A recent Animals instrumental single, We Love You, Lil, is based on a World War II song, Lili Marlene, which German troops sang with infinite sadness and longing. It leaped the lines and became popular with British and American soldiers; sometimes when the bombing and shelling quieted, the suffering soldiers of both sides could be heard singing it in unison.

Anything about hippies makes waves these days. Strange and unexpected candid comment on the controversy came from the basically conservative and very straight actress Candice Bergen.

“The Establishment is in such a bind and I get a kick out of watching it squirm,” she told Dorothy Manners. “I personally think the hippies are the only exciting thing to come along in years, and why should smug people criticize them so violently with no attempt to understand them? They are only trying to find their way out of the high pressures of present society.”

There’s all this rapping about the Generation Gap—but how about the ’Tween-Teen Gap? It’s for real and it’s here to stay.

The gapping age between the junior and senior teen tribes seems to be about 14.

Having survived the rat race to the ripe old age of 15 or 16, a chick begins to look down her nose at the ideals, ideas and idols of the 10-to-14 years who, in her new lofty view, are now “teeny-boppers” and “bubble-gummers.”

We checked out what’s happening with musicians, booking agents, promoters, record distributors, deejays and others who ought to know. They say:

In the early Beatles era teenagers could be lumped into one think-alike bag. Almost unanimously they were rabid fans of the Beatles, Stones, Dave Clark Five, Gerry and the Pacemakers, Billy J. Kramer and other heroes of that day.

Not so no more, man! The two age groups don’t think on the same level and don’t see eye to eye on many things. In some ways the younger girls are more conservative than the adventuresome and experimental seniors.

Radio: Junior teeners lay ears on the shouter deejays of the Top 40 stations while seniors shift over to stations with cooled-out DJs who introduce selected album cuts and play choice new singles as well as chart-toppers. The Top 40’ers are hurting bad from loss of the top teen trade.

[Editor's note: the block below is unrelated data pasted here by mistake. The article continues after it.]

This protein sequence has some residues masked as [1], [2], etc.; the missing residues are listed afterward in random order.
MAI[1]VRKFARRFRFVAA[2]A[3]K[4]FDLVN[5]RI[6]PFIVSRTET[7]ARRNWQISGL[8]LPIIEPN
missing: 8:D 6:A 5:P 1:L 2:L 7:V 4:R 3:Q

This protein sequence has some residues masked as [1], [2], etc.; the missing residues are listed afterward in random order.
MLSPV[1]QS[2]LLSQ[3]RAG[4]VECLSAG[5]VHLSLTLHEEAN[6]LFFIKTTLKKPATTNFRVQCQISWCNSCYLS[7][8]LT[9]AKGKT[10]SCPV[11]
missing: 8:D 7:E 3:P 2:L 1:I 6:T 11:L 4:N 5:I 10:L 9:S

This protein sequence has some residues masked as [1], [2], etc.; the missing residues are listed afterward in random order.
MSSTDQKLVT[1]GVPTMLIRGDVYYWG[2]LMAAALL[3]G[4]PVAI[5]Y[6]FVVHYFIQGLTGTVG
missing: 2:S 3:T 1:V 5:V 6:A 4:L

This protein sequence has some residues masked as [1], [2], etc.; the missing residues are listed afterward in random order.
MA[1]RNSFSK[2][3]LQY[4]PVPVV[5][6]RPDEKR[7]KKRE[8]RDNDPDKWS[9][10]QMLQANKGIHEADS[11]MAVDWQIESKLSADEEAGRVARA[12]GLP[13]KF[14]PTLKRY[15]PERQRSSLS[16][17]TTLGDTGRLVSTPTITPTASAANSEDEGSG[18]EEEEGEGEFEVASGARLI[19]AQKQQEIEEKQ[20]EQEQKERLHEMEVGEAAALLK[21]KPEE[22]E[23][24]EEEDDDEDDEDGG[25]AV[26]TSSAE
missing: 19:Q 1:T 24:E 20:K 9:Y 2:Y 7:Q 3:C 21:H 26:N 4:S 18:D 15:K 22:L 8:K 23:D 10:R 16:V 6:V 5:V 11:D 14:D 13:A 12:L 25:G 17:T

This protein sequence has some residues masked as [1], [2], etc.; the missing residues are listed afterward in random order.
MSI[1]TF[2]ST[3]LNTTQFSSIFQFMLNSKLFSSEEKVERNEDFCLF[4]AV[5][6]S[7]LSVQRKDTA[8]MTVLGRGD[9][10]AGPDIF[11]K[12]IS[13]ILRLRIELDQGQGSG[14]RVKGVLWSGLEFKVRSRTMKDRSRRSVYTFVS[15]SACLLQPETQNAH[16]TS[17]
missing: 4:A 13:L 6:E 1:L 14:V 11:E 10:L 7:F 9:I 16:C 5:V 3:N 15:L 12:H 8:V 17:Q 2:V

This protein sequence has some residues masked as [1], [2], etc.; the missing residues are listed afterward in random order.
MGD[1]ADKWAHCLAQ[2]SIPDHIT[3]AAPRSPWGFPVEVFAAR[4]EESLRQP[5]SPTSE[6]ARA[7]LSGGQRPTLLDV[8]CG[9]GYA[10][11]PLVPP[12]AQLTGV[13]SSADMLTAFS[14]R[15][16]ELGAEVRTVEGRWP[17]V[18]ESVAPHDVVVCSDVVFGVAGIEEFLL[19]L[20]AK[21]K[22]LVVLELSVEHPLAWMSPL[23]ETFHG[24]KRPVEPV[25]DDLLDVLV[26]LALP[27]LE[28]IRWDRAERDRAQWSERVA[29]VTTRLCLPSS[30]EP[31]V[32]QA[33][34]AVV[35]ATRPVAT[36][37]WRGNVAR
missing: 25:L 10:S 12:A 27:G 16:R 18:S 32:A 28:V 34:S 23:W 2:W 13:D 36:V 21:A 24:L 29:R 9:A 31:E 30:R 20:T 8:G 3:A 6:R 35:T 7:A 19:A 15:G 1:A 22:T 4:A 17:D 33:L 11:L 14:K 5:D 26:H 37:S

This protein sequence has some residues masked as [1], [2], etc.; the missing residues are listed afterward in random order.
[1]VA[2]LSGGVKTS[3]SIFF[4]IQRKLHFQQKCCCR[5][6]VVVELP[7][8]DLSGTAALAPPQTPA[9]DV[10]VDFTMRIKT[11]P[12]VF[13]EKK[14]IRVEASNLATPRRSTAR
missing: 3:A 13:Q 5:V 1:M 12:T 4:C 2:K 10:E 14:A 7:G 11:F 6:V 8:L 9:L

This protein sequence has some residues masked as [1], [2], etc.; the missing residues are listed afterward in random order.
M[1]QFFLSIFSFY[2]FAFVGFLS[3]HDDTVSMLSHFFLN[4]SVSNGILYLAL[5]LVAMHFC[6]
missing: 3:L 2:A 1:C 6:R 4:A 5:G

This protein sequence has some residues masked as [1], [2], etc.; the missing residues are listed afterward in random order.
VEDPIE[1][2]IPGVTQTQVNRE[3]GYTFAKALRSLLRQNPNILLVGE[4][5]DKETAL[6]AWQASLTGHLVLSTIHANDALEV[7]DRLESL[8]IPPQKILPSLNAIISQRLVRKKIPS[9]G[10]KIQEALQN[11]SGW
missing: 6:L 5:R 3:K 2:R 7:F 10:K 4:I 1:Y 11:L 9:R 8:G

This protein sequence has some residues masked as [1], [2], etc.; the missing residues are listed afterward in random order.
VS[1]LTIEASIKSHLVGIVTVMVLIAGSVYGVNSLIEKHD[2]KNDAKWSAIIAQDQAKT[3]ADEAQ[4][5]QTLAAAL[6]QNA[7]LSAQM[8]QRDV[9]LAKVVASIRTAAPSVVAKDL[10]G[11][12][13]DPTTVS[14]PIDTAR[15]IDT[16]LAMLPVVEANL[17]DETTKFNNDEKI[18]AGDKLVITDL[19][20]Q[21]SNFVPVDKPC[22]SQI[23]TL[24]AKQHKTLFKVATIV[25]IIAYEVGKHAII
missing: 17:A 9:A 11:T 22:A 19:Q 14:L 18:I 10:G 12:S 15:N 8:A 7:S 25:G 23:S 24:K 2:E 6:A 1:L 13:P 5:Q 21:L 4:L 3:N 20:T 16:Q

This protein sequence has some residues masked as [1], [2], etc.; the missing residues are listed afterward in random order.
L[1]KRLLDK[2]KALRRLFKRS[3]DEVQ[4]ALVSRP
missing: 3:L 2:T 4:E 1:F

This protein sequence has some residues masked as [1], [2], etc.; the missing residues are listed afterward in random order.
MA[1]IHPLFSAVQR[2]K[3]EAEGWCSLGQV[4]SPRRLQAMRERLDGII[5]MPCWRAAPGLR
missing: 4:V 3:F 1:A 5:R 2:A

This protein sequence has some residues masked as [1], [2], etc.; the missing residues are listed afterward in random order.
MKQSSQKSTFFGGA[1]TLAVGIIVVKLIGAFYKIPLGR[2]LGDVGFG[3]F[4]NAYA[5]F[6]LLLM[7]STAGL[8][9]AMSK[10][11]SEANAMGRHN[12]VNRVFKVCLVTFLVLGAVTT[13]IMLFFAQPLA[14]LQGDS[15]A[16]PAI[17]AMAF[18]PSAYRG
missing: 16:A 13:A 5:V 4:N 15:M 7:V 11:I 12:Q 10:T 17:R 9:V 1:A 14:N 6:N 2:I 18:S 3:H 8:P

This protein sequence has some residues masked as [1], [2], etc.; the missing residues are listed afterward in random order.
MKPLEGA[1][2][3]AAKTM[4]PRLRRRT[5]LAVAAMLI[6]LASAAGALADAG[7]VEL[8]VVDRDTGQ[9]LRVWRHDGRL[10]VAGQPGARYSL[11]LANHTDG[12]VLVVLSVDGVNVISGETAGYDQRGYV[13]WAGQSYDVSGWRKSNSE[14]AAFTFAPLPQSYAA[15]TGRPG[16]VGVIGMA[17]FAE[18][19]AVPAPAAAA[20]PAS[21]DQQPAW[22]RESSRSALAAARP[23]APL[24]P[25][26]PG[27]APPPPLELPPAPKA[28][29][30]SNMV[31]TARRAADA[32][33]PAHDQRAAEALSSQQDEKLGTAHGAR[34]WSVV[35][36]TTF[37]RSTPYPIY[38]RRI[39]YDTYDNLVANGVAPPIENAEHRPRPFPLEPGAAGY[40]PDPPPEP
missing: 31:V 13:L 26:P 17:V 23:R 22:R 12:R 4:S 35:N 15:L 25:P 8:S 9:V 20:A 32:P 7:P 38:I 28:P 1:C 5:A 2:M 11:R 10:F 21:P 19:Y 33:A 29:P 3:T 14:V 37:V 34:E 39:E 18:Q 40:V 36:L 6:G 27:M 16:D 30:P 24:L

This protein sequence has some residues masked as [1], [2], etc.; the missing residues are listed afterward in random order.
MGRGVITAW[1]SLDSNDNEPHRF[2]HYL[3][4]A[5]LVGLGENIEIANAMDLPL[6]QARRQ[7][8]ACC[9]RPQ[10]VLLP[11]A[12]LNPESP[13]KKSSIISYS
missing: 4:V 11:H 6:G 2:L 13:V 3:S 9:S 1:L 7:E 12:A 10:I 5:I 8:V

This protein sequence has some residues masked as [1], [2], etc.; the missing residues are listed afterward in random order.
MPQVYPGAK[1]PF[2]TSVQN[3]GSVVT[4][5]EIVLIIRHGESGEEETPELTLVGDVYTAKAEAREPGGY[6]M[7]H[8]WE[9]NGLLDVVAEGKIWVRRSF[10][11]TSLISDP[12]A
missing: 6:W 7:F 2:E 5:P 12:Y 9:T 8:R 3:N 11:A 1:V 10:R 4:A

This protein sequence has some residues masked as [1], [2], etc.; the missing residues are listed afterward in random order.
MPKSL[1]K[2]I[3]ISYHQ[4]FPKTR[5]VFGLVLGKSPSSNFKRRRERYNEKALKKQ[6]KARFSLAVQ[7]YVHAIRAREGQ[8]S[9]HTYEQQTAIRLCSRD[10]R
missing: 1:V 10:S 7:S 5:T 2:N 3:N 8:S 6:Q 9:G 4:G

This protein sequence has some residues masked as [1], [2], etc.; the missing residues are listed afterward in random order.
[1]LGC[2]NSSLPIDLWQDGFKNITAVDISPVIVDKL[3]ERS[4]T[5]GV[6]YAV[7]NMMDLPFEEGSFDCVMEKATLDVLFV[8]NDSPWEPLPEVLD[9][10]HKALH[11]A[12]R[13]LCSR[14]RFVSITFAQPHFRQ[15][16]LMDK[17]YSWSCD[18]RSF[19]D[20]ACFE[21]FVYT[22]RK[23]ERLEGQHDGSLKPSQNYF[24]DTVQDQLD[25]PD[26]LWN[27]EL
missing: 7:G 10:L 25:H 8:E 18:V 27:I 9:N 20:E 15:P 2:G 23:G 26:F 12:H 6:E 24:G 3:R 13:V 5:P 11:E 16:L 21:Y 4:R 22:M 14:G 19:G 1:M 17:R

Records: Only the under-14 kids buy the 45 rpm singles any more and singles sales are on the skids, say some platter marketeers. Senior teeniors have almost completely turned to stereo albums and tapes. Mono is dead.

Pop Music: The junior tribes are super-loyal to the Monkees, Raiders, Hermits and other very own favorites. Elder teens are seekers of music-makers, unknown or well-known, who are exploring the bold wild unorthodox sounds of soul and rock-n-roll.

Boys: Younger girls blow their minds for “cute” guys with phab physiques. Gals in the last half of their teenhood care a lot less about looks and much more about intelligence, wit and humor, personality, understanding and an ability to communicate, sometimes called “rapport.”

Bob Dylan is Alive and Well in Nashville, we hear tell. Though Dylan is as elusive as a butterfly, sneaks who took peeks at Dylan through the recording studio control window report that he has put some meat on his bones, scissored some hair off his head and added a Lincolnesque beard to his chin. The album he cut in Nashville is so great, it’s said, Columbia decided not to release a single from it.

Ken Bloom owns 15 musical instruments and doesn’t know how many others he can play, probably 50 or 100. As a member of the beautiful Lewis and Clarke Expedition, he plays such diversified instruments as the electric, flamenco and steel guitar, banjo, clarinet, trumpet, flute, French horn, Greek bouzouki, Indian sitar, vina, esroj and dobro.

Just everyone in and out of the music business has been flipping out over the Bee Gees’ fantastic records, but there was still some doubt if they could put on a stage show of equal quality and excitement.

The verdict was handed down unanimously by the British press when the Bee Gees did a concert at the Saville Theater in London: The Bee Gees are here to stay!

One reporter wrote: “The Bee Gees got the full treatment. Hysterical fan worship, the fainters, the screamers, adulating Beegeeboppers rushing the stage and waving their arms in ecstasy at the footlights. The normally sedate Saville can rarely have scenes like it.

“The atmosphere was electric and it intensified further when compere Tony Hall told us that the crowd from the first house were so knocked out they were still dancing in the street outside and that the boys were celebrating their success with champagne in the dressing rooms.

“And there can be no doubt that the Bee Gees will be big, because they are talented, and largely because they fill the gap left by the progression and the advancing remoteness of the Beatles and the Stones.

“The young fans want someone they can see, someone they can scream at, someone they can really understand and the Bee Gees are that. They are here, now, they can be seen, they’re untouchable but within touching distance and they’re young, good-looking and talented. What more could you ask?”